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Thursday, February 26, 2015

Putrajaya trying to kill any kind of opposition

Its shotgun approach is initiated by Umno and is probably not supported by other BN parties.
COMMENT
By Koon Yew Yin
malaysian flag2This morning I listened to a local business station which carried an interview with Tom Greatex. He is a British Labour Party politician who is head of the All Party Committee on Malaysia of the UK Parliament. In the interview, although cautious, Greatex expressed great concern with the recent human rights record of the Malaysian Government, especially after all the big talk by the Prime Minister of doing away with the Sedition Act, of political reform and being moderate.
His visit follows the recent statement by the British Foreign Minister who, immediately after the Federal Court’s confirmation of Anwar Ibrahim’s conviction, said that Anwar’s case “raises worrying questions about the independence of the judiciary and rule of law in Malaysia. … The integrity of the rule of law is a key part of its success, as are the values of moderation and tolerance. We encourage Malaysia to recognise the importance of international confidence in its judicial system and to restore trust in its commitment to human rights.”
This is diplomatic language for saying that there is little or no international confidence in our judicial system when it comes to dealing with the opposition. It is also a polite way of saying that the Brits do not trust our commitment to human rights.
Britain is not the only country that has expressed concern. Our printed media has tried to minimize or even suppress them, but strong words have also come from European Union countries, the United States, Canada, Australia, New Zealand, etc. Stronger criticism on the Anwar case has come from human rights groups such as Amnesty International and the International Federation for Human Rights, which have called the verdict “disgraceful” and a “black day” for justice.
But what happened in the Anwar case is really the tip of the iceberg in terms of the government’s attempt to kill off the opposition. To date, this drive has netted a wide range of government critics, not just among politicians. Thus we have student leaders such as Adam Adli Abdul Halim , Fariz Musa, human rights lawyer Eric Paulsen, Bersih activist Hishamuddin Rais and cartoonist Zunar being charged with sedition.
What is clear and especially alarming is that the government is not only trying to kill off the political opposition but is also trying to kill off any kind of opposition, and it is using the state machinery, which is supposed to be independent and neutral. Hence, not only is the judiciary brought into cooperating or colluding with the political masters, other agencies are also brought into the equation. This can be seen by the creation of the Classified Special Unit D5 in the police force to identify and handle sedition cases on social media. Apart from communist countries, ours must be the first country in the world to set up a branch of the police force to monitor the social media and cleanse it of anti-government voices and sentiments.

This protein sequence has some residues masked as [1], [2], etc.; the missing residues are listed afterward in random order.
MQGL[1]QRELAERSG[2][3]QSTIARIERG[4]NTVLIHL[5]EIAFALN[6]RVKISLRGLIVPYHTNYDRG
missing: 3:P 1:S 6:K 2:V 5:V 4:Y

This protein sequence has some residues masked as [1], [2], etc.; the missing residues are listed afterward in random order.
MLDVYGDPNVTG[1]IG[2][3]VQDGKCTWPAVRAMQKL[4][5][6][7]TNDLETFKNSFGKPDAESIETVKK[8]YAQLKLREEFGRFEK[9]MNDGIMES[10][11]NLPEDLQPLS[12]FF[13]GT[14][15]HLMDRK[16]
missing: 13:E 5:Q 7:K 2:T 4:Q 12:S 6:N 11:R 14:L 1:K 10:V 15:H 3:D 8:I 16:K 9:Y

So what is the impact of this shotgun approach to killing off the opposition, which is definitely being initiated by Umno and probably does not have the support of the other BN parties?
I am sure that every foreign embassy which has an office in Malaysia and which reports back to their foreign ministries will have carried reports of this recent tsunami of political persecution. They will also be carrying analyses of why this is happening and of the impact of the political repression in Malaysia.
Feedback not found in the NST
Here are my suggestions for what they should be including in their reports on the current political and socio-economic situation in Malaysia.
  • The Prime Minister is politically insecure and fighting desperately to hold on to his position. Hence he has to take a tough line and go back on his earlier promises to abolish the Sedition Act and to liberalize the country.
  • Umno hardliners are on the ascendency. They have become increasingly insecure following the recent two elections and know that the party’s grip on power will finally be broken soon. Hence they are trying every trick in the book to bring down Pakatan Rakyat and the greater opposition. In particular, they are manipulating religious sentiments and intolerance to ensure that they do not lose the Malay constituency.
  • The state apparatus in Malaysia is being used to prop up the old regime.
  • The Malaysian public has become disenchanted. The taxi drivers, the policemen when they are not in uniform, the lower rung civil servants, traders, university students, media practitioners, the professionals – most of them see the present government to be corrupt, incompetent, ineffective, hypocritical and undeserving of support.
I propose that the foreign mission staff do their own private questioning or polling on these issues and share their feedback with their colleagues and Malaysians.
Koon Yew Yin is an FMT reader

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